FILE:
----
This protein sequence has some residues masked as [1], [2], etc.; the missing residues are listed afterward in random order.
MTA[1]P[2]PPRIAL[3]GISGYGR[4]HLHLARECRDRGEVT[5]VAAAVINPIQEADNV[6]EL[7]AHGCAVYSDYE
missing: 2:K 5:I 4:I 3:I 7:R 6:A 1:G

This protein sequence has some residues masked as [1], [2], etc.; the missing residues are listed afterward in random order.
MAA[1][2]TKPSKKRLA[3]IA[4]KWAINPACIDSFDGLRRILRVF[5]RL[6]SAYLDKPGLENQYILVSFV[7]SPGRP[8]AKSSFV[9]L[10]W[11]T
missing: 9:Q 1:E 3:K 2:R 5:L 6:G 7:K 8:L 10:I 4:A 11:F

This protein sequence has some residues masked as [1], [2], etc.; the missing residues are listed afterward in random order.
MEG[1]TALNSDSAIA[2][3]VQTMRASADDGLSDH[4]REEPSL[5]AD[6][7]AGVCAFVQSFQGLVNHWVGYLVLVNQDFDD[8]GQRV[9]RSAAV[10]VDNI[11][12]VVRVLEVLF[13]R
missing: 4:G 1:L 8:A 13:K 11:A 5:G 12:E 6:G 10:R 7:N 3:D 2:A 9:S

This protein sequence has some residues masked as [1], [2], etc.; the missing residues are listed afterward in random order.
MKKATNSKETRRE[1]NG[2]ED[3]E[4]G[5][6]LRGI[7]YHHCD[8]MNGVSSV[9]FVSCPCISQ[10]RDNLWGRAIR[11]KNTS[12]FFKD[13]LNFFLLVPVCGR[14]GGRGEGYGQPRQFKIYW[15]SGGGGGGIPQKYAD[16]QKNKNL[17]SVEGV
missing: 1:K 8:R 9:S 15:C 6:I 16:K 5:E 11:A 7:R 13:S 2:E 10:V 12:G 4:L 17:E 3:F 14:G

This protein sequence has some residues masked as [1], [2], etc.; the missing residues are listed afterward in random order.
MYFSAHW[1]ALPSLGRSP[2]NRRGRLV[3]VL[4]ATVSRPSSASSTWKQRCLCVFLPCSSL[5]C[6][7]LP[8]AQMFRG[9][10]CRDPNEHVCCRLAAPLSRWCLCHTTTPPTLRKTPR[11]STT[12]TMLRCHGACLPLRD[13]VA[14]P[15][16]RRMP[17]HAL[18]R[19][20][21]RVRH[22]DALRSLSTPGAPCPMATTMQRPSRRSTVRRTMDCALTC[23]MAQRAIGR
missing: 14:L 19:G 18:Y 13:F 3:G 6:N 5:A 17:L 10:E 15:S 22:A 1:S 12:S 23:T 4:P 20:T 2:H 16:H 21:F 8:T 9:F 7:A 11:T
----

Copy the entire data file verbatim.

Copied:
This protein sequence has some residues masked as [1], [2], etc.; the missing residues are listed afterward in random order.
MTA[1]P[2]PPRIAL[3]GISGYGR[4]HLHLARECRDRGEVT[5]VAAAVINPIQEADNV[6]EL[7]AHGCAVYSDYE
missing: 2:K 5:I 4:I 3:I 7:R 6:A 1:G

This protein sequence has some residues masked as [1], [2], etc.; the missing residues are listed afterward in random order.
MAA[1][2]TKPSKKRLA[3]IA[4]KWAINPACIDSFDGLRRILRVF[5]RL[6]SAYLDKPGLENQYILVSFV[7]SPGRP[8]AKSSFV[9]L[10]W[11]T
missing: 9:Q 1:E 3:K 2:R 5:L 6:G 7:K 8:L 10:I 4:A 11:F

This protein sequence has some residues masked as [1], [2], etc.; the missing residues are listed afterward in random order.
MEG[1]TALNSDSAIA[2][3]VQTMRASADDGLSDH[4]REEPSL[5]AD[6][7]AGVCAFVQSFQGLVNHWVGYLVLVNQDFDD[8]GQRV[9]RSAAV[10]VDNI[11][12]VVRVLEVLF[13]R
missing: 4:G 1:L 8:A 13:K 11:A 5:G 12:E 6:G 10:R 7:N 3:D 2:A 9:S

This protein sequence has some residues masked as [1], [2], etc.; the missing residues are listed afterward in random order.
MKKATNSKETRRE[1]NG[2]ED[3]E[4]G[5][6]LRGI[7]YHHCD[8]MNGVSSV[9]FVSCPCISQ[10]RDNLWGRAIR[11]KNTS[12]FFKD[13]LNFFLLVPVCGR[14]GGRGEGYGQPRQFKIYW[15]SGGGGGGIPQKYAD[16]QKNKNL[17]SVEGV
missing: 1:K 8:R 9:S 15:C 6:I 16:K 5:E 11:A 7:R 13:S 2:E 10:V 12:G 4:L 17:E 3:F 14:G

This protein sequence has some residues masked as [1], [2], etc.; the missing residues are listed afterward in random order.
MYFSAHW[1]ALPSLGRSP[2]NRRGRLV[3]VL[4]ATVSRPSSASSTWKQRCLCVFLPCSSL[5]C[6][7]LP[8]AQMFRG[9][10]CRDPNEHVCCRLAAPLSRWCLCHTTTPPTLRKTPR[11]STT[12]TMLRCHGACLPLRD[13]VA[14]P[15][16]RRMP[17]HAL[18]R[19][20][21]RVRH[22]DALRSLSTPGAPCPMATTMQRPSRRSTVRRTMDCALTC[23]MAQRAIGR
missing: 14:L 19:G 18:Y 13:F 3:G 6:N 5:A 17:L 10:E 15:S 22:A 1:S 12:S 23:T 4:P 20:T 2:H 16:H 21:F 8:T 9:F 7:A 11:T